+
If you do accidentally restart at the wrong time and find yourself with an unbootable system, you can [[#Recover from unbootable instance|regain access]] using the rescue image.
  
<pre>
+
== Finalize installation ==
pacman -Suy
 
</pre>
 
  
Now for the kernel. There are two options.
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Once you have installed everything you need (for now), a couple additional steps are needed before you can reboot into the new image.
Follow the guide here for building a stock kernel or use A package from aur. I had plenty of issues with the kernel so I went ahead with one from AUR.
 
 
[http://book.xen.prgmr.com/mediawiki/index.php/Using_a_kernel.org_kernel_under_xen Stock Kernel]
 
  
[http://aur.archlinux.org/packages.php?ID=16087 AUR Package]
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=== Enable serial access ===
  
Copy the link for the tarball.
+
In order for your Arch image to be accessible via the Management Console, you must enable serial access via GRUB and the Linux console. Without these changes, it will not be accessible via the Management Console and it will appear to be unresponsive when booting up. These instructions assume that you're using GRUB2 (the default) and not GRUB Legacy.
  
 +
Edit <code>/etc/default/grub</code> as follows:
 
<pre>
 
<pre>
wget tarball-link
+
GRUB_TERMINAL_INPUT=serial
tar -xvf kernel26-xen.tar.gz
+
GRUB_TERMINAL_OUTPUT=serial
cd kernel26-xen
+
GRUB_SERIAL_COMMAND="serial --speed 115200 --unit=0 --word=8 --parity=no --stop=1"
makepkg --asroot
 
</pre>
 
 
 
Now as stated you may run into some issues between tar and time. You can untar the sources by hand, and then tell makepkg to skip extraction. This can still be a pain.
 
  
<pre>
+
GRUB_CMDLINE_LINUX_DEFAULT="YOUR_OPTIONS_HERE console=ttyS0,115200n8"
cd package-dir(if your not in it)
 
tar -xvf  linux-2.6.29.tar.bz2 -C src
 
cp -auxfv patch-2.6.29.4-1-ARCH.bz2 src
 
cd src
 
bzip2 -d -k patch-2.6.29.4-1-ARCH.bz2
 
makepkg --asroot -e
 
 
</pre>
 
</pre>
  
Make sure you can remotely log in after reboot.
+
The above settings will do the following:
 +
* The <code>GRUB_TERMINAL_INPUT</code> and <code>GRUB_TERMINAL_OUTPUT</code> lines tell GRUB to output to the Management Console during system startup. These default to <code>console</code>.
 +
* The <code>GRUB_SERIAL_COMMAND</code> setting configures that serial output from GRUB. It shouldn't be strictly required but it silences a configuration warning about default options. This setting is not present by default.
 +
* The added <code>console=...</code> parameter to the <code>GRUB_CMDLINE_LINUX_DEFAULT</code> tells the Linux kernel to enable terminal access via the Management Console. This parameter should be included in addition to any others that you specify, for example <code>"quiet console=ttyS0,115200n8"</code>.
  
 +
The above changes will only take effect after you have regenerated your GRUB configuration as follows:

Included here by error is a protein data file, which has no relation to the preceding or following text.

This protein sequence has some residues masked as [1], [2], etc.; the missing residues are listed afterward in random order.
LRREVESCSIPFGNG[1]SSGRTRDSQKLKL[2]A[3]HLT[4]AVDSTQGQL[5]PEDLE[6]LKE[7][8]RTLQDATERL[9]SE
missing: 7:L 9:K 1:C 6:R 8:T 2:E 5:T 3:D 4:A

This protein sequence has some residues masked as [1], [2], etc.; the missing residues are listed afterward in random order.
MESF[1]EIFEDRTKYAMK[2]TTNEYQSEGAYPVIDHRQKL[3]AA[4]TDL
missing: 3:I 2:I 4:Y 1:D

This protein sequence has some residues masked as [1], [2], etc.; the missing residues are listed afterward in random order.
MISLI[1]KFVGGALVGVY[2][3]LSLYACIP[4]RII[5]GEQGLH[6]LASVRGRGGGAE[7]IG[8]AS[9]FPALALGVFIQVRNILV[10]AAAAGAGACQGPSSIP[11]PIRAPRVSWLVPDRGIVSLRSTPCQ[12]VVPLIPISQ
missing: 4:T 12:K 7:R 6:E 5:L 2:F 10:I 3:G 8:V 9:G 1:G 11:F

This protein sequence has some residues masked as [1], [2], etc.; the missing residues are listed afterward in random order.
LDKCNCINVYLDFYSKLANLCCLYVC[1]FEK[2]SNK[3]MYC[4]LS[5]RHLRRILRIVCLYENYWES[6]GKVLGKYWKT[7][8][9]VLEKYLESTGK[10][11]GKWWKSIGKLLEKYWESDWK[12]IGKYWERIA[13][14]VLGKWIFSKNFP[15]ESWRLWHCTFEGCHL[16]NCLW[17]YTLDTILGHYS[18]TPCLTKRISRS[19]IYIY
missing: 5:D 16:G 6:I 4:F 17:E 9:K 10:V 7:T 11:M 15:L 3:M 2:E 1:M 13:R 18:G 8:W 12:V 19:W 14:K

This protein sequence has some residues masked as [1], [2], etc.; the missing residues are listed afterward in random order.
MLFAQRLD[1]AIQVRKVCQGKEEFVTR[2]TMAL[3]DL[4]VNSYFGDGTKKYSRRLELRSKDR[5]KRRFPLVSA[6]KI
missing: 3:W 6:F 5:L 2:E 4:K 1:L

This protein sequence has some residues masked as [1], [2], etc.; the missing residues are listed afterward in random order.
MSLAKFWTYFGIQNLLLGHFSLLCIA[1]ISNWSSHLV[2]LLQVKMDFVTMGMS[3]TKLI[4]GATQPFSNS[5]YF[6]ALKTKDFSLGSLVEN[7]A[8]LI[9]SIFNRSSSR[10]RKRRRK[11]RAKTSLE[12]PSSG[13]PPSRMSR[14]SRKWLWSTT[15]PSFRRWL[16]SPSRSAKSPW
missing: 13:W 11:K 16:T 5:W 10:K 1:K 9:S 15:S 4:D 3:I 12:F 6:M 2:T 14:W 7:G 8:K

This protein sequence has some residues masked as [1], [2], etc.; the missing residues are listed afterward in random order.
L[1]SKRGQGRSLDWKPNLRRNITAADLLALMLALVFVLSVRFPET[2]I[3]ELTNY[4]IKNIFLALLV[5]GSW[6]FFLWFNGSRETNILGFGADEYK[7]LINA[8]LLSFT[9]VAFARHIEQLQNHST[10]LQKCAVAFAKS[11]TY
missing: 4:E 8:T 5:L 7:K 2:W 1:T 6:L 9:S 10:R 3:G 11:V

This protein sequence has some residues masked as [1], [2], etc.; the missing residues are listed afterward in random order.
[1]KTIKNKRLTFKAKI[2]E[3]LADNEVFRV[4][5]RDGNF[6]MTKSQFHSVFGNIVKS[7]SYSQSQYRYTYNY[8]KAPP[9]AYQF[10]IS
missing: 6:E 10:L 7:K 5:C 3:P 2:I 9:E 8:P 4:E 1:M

<pre>
 
<pre>
pacman -S openssh
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grub-mkconfig -o /boot/grub/grub.cfg
nano /etc/hosts.allow
 
 
</pre>
 
</pre>
  
<pre>
+
=== Enable IPv6 ===
 
+
The helper scripts do not currently enable IPv6 for you. To do this, first [[Setting_up_IPv6|fetch your IPv6 address]].
# /etc/hosts.allow
 
#
 
sshd:ALL
 
# End of file
 
</pre>
 
 
 
Or for now comment out the paranoid entry in /etc/hosts.deny
 
  
 +
Using the example from the linked page with user cnryhilln, we would append the following lines to <code>/etc/systemd/network/prgmrDhcp.network</code> below <code>[Network]</code>
 
<pre>
 
<pre>
# /etc/hosts.deny
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Address=2605:2700:0:17::4713:9b0f/64
#
+
Gateway=2605:2700:0:17::1
 
 
#ALL: ALL: DENY
 
 
 
# End of file
 
 
</pre>
 
</pre>
  
Edit ssh config for root login, or add a user to forgo root login. Of course now is a good time to secure up ssh.  
+
If you've already rebooted into Arch, then <code>systemctl restart systemd-networkd.service && ip link set dev eth0 down && ip link set dev eth0 up</code>. Otherwise, just continue to follow the instructions below.
nano /etc/ssh/sshd_config
 
  
Uncomment
+
=== Boot from Arch ===
<pre>
 
PermitRootLogin yes
 
</pre>
 
  
and if it's set to no change it to yes.
+
Once you have finished configuring your new Arch system (including enabling serial access), you can now switch the boot process from the Rescue disk back to Arch.
 
 
Edit rc.conf, I'm not going to go into rc.conf completely, just enough to get you started. Look through arch's wiki for more info.
 
 
 
Configure eth0.
 
  
 +
# After you've installed and configured everything (don't forget to enable [[#configure serial access|serial access]]!), shut down the system with <code>shutdown -h now</code>. If you are in a chrooted environment then you may need to first exit that with <code>Ctrl+D</code>
 +
# Exit back to the Management Console with <code>Ctrl+]</code>
 +
# From the main menu of the Management Console, set the bootloader to boot from disk:
 
<pre>
 
<pre>
eth0="eth0 192.168.0.2 netmask 255.255.255.0 broadcast 192.168.0.255"
+
6. set bootloader or rescue mode
gateway="default gw 192.168.0.1"
 
ROUTES=(gateway) (Remove  the exclamation mark, that disables the gateway.
 
 
</pre>
 
</pre>
 
Obviously replace the ip, broadcast, netmask and gateway with your info. If you came from debian and copied down /etc/network/interfaces, that will have all the info. But will be just as easy to get from the ifconfig output. If you want to just use dhcp.
 
 
DHCP eth0
 
 
<pre>
 
<pre>
eth0="default"
+
1. Boot from disk
gateway="default gw 192.168.0.1"
 
ROUTES=(!gateway) (Remove  the exclamation mark, that disables the gateway)
 
 
</pre>
 
</pre>
 
+
# Go back to the main menu of the Management Console by pressing 0, then start the system again. If it's currently running (did you run <code>shutdown</code>?) then you can just reboot it first.